Chez Jallot

Chambres d’Hôtes & Gites

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Chez Jallot, 23250 VIDAILLAT, France

 Tel.:       +33 (0)555 645 077


World War II

Major Foster

France was invaded, of course, during the early stages of the Second World War. Initially, it was divided; the northern part being occupied, the southern being Free France. The border at this time ran close to Chez Jallot. This could have contributed to the fact that as the Resistance grew, this isolated manor became a centre for the local anti-war effort and Doug and Deni found various accounts of fighting that went on nearby at this time, whilst they were living here.

It is fact that the manor was used by the Secret Army. The leader, whose “nom de guerre“ was Commandant Rose, was frequently at Chez Jallot. He taught volunteers how to use weapons and how to fight.

Many of the freedom fighters, it seems, were young people who were sometimes reckless in their attacks, resulting in some very unnecessary deaths. There are many local records of ambushes that went wrong and of traitors giving away the location of hideouts with horrendous results.

The manor provided a haven for parachutists, aircrew and escapees, perhaps on their way to the southern ports for repatriation. With its many rooms and huge barn, there was room to hide a lot of people (I've heard that 70 once lived here, mostly Belgian). Madam Bonnetblanc used her medical knowledge and access to pharmaceutical supplies to give urgent help to these people. Several medical ampoules have been found buried in the grounds. Doug and Deni have also previously been told that an English doctor, a Major Foster, spent a long time here. Little is known of him other than "he always wore a monocle and had a red moustache".

As the war progressed, the whole of France was occupied. With the Allied landings in France, the occupying troops started marching north. As they did so, they sought out pockets of resistance - sometimes through the help of collaborators, and destroyed what they could. These reprisal attacks started in September 1943, and continued in the region for around 9 months. Oradour-Sur-Glane is a famous example, where over 600 were killed for no apparent reason.

By July 1944, La Creuse was under close scrutiny. Properties were being searched, and if ammunitions or papers, indeed any evidence of the Resistance was found, the properties were burnt down.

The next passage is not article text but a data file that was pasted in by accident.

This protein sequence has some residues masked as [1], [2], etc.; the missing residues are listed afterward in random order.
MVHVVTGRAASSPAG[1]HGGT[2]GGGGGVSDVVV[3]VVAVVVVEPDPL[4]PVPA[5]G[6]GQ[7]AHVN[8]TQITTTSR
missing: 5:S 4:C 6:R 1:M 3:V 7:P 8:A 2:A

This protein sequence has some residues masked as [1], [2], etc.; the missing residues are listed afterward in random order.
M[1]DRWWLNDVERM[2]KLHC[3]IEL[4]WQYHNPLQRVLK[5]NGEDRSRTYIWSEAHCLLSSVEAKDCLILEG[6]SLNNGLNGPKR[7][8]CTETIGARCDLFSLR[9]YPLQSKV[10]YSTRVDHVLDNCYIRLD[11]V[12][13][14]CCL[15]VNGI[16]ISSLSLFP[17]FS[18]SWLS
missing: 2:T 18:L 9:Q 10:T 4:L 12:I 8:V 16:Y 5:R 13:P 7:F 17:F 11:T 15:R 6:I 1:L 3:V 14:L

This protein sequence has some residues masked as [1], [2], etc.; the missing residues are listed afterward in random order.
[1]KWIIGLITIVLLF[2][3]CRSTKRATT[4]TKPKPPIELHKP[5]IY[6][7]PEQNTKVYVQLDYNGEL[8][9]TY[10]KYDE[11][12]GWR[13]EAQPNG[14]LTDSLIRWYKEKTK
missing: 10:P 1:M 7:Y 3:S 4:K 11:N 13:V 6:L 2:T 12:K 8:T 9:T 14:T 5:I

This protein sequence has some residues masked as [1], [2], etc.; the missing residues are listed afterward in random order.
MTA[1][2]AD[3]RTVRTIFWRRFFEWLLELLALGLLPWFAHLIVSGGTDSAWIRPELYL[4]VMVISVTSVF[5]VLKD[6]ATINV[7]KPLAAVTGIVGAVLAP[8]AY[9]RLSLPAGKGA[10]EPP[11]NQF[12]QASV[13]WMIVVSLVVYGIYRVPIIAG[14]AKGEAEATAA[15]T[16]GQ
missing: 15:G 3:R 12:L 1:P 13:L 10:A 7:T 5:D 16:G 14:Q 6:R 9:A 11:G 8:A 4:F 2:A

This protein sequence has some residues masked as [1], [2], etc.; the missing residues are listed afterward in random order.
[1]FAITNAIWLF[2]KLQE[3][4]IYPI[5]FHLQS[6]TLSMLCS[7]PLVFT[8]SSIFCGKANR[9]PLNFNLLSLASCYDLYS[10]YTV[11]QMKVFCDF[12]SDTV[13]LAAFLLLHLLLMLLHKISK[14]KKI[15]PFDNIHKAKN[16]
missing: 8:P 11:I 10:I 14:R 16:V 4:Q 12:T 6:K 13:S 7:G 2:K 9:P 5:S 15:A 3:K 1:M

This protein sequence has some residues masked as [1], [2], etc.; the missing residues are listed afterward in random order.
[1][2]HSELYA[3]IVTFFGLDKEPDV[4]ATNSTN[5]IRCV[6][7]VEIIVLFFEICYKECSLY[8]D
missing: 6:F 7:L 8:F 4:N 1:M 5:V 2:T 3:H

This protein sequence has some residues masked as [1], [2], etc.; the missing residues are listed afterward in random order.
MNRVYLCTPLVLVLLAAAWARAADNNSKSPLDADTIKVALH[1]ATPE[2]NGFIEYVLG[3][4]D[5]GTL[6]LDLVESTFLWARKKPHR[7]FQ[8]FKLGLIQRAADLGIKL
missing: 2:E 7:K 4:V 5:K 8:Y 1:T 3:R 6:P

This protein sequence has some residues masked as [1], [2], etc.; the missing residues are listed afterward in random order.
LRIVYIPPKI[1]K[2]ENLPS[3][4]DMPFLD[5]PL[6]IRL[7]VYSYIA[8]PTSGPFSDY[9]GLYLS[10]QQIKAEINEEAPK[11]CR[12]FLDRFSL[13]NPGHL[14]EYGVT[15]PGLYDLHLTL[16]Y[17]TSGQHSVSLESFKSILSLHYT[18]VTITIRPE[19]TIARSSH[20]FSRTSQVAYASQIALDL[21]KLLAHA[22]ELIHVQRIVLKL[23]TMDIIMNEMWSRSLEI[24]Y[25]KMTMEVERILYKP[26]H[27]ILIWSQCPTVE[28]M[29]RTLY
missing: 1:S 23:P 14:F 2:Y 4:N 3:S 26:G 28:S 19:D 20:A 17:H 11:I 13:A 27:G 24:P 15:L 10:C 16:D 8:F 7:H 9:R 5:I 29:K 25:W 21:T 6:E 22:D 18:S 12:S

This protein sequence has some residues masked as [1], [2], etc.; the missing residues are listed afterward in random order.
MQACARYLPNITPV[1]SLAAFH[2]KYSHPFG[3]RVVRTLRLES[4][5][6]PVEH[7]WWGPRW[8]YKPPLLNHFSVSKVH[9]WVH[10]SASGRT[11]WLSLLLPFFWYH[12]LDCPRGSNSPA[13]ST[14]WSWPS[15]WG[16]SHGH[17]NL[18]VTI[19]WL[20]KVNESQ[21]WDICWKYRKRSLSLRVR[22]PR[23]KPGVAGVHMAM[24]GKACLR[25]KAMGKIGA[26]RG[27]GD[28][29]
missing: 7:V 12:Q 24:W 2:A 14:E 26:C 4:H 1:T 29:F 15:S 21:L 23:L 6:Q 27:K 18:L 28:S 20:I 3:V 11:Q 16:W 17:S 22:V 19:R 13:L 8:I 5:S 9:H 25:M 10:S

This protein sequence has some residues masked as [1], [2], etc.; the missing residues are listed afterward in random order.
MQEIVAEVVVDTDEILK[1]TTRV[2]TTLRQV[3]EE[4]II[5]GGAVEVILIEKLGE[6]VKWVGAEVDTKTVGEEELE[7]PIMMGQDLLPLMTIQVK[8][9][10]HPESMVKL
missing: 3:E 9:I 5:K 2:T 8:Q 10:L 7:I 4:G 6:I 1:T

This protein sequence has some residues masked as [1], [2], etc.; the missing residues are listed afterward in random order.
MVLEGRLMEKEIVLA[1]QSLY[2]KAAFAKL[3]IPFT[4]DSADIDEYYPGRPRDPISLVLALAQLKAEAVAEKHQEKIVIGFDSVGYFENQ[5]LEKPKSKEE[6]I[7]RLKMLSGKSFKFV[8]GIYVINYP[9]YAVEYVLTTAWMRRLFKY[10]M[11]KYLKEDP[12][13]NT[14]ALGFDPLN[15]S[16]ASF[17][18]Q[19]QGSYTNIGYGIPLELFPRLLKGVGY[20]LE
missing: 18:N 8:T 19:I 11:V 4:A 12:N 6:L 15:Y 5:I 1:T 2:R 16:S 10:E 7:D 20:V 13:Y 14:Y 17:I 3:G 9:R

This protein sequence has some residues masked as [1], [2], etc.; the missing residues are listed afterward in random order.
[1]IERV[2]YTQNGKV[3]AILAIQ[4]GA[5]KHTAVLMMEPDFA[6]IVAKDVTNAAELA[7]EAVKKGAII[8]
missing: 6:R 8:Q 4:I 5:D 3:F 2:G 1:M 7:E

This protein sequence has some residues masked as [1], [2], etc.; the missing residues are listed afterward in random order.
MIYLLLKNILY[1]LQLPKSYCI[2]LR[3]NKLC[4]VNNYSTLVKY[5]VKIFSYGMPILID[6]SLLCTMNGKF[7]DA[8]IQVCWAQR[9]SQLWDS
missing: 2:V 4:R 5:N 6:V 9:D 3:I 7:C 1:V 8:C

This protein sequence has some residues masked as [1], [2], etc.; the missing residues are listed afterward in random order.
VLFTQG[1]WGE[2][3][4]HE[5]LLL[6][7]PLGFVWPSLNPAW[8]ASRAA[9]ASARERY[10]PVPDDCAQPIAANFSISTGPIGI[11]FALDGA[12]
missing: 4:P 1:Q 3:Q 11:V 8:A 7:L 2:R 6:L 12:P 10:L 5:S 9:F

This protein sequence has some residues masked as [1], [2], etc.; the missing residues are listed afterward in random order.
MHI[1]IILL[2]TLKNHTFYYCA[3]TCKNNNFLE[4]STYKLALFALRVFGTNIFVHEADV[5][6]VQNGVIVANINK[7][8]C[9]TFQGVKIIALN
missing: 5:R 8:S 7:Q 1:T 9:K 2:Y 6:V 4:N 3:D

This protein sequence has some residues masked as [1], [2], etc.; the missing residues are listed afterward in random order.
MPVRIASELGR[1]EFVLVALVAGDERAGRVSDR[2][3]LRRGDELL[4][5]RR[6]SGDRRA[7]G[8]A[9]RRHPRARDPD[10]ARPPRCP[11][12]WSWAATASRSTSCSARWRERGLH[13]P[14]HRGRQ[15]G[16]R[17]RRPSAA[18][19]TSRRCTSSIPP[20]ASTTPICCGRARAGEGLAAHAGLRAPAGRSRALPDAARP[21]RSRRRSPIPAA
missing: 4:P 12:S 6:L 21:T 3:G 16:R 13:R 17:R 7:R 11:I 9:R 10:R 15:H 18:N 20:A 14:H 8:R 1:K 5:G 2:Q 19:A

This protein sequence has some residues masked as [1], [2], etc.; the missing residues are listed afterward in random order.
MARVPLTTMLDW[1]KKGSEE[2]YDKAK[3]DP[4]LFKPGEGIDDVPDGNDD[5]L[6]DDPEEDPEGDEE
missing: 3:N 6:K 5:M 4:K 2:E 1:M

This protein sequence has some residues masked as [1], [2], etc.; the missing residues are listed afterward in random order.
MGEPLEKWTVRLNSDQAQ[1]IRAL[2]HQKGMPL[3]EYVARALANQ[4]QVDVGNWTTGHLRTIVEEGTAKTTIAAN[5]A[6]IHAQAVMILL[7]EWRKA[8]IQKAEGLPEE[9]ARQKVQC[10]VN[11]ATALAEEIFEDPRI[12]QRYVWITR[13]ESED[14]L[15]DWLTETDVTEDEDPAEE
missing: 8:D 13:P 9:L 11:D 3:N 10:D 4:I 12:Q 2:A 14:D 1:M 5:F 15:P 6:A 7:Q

Chez Jallot after World War II

It has been told that Mme Bonnetblanc gathered what she could and set up home for a short time in a small corner of the barn. There are still the relics of habitation there.

On the 16th July 1944, troops reached Vidaillat without warning. A parachute drop a few days earlier had delivered arms and ammunitions and these were being stored in the village school awaiting distribution. When the building was searched, these were discovered, and it was set alight. It seems an elderly lady was killed, but we are not sure why. The glow from the fire could be seen from Chez Jallot and of course news spreads quickly in such circumstances.

A recent visitor - a very lively old gentleman - told what happened after that.

"That night the manor was on full alert. We all went to bed fully clothed, expecting the worst. Some people tried dressing in Madam Bonnetblanc's clothes for disguise, but she was so small, no-one could fit into them. We all slept very lightly, and a watch was kept.

Around 4 or 5 am on 17th July, we were awoken to see German troops swarming over the walls below the house. There could have been hundreds of them. Silently, we made our escape through the back of the house and into the surrounding woodlands and the safety of the night. The whole area was lit by flares, but all escaped safely."

A neighbour of Chez Jallot, Louis - a retired school teacher - takes up the story here. He lived with his parents and brother just 100m from the house. He clearly recalls that morning, watching as troops searched the manor and his own home (where they found nothing). Around 10 or 11am, the buildings were set alight. Madam Bonnetblanc (who remained at the house) was instructed to leave immediately and take nothing with her, but she was not harmed.

Louis recalls the placing of barrels of wine across the road, to try and prevent the fire spreading. "The barrels burst with the intensity of the fire, and a stream of red wine flowed down the lane".

Soon after the fire, a photo was taken of the burnt out shell, the lofty granite walls standing bleak and empty. The roof had collapsed, along with all the floors, windows, stairs; furniture and possessions were all lost.

Chez Jallot, 23250 VIDAILLAT, France

 Tel.:       +33 (0)555 645 077


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